New Jersey’s casinos, horse tracks and online operations have reported revenue of $470.6m.
US.- The New Jersey Division of Gaming Enforcement has reported on the state’s gaming revenue for August. The state’s casinos, horse tracks that offer sports betting and the online partners of both reported $470.6m, up 6.7 per cent compared to August 2021’s $427.7m.
The casino win for the nine Atlantic City casino hotel properties was $274m, up 4.4 per cent compared to $262.4m in August 2021. The year-to-date total casino win stands at $1.88bn, up 14.1 per cent compared to $1.65bn at the same point last year.
Internet gaming win reported by casinos and their partners was $131.4m, up 16.1 per cent. For the year-to-date, the total stands at $1.08bn, up 25 per cent from $866.1m in the prior-year period. Sports wagering gross revenue reported by casinos, racetracks and their partners was $65.3m, up 25.5 per cent from $52m in August 2021. Revenue was $418.9m for the year-to-date – a 11.9 per cent decline when compared to $475.3m for the prior period.
In terms of properties, Borgata won $120.7m in August, up 29 per cent year-on-year. Hard Rock won $54m, up 2.8 per cent; Ocean $43.3m, up 29.5 per cent; Bally’s $20m, up nearly 30 per cent; and Resorts $1.7m, up 0.2 per cent year-on-year.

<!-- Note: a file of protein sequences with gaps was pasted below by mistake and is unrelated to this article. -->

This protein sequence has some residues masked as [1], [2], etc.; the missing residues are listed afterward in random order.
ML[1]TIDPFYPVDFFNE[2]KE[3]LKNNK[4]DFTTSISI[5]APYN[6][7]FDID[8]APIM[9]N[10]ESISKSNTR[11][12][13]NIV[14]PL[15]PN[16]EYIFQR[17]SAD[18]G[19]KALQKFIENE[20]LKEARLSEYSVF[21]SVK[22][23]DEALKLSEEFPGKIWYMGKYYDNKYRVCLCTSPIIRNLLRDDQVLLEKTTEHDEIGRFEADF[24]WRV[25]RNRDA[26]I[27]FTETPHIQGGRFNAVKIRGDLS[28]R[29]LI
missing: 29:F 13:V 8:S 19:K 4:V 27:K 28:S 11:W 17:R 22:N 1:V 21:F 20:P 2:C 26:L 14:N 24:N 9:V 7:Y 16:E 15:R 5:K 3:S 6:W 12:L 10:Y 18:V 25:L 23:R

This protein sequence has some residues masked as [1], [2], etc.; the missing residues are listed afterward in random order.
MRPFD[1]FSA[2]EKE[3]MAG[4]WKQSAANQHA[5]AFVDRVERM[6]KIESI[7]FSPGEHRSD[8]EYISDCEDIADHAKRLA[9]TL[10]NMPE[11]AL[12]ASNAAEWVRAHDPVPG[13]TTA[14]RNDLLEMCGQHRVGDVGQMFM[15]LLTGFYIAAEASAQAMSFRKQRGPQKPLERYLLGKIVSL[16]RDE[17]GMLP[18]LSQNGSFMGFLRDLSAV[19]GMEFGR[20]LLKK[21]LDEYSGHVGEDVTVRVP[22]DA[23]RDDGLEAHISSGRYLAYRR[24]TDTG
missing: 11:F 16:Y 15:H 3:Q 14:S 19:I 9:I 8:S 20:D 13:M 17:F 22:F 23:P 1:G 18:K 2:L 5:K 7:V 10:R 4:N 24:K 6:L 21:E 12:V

Four casinos reported revenue declines. Tropicana won $35.1m, down 7.8 per cent; Harrah’s $25m, down 10.4 per cent; Caesars Atlantic City $22m, down 13 per cent; and Golden Nugget $44.4m, down 2.7 per cent year-on-year.
Gaming revenue for the year to date is $3.38bn, up 13.2 per cent from $2.99bn at the same point last year.
Push for extending online gambling
New Jersey lawmakers are to begin looking at legislation to extend online gambling for a further 10 years. An Assembly committee is set to discuss a bill on the issue.
New Jersey legalised online gambling for ten years in 2013. New legislation would push the current expiration back from 2023 to 2033. The Assembly members will discuss advancing to the next step in the legislative process. That will require several rounds of approval before Governor Phil Murphy can sign off on the move.
Since 2013, online betting in the state has generated almost $5bn for casinos, without taking into account additional sports betting revenue. New Jersey’s casinos brought in nearly $1.4bn from internet gaming in 2021, a 41 per cent increase over the $970m reported in 2020.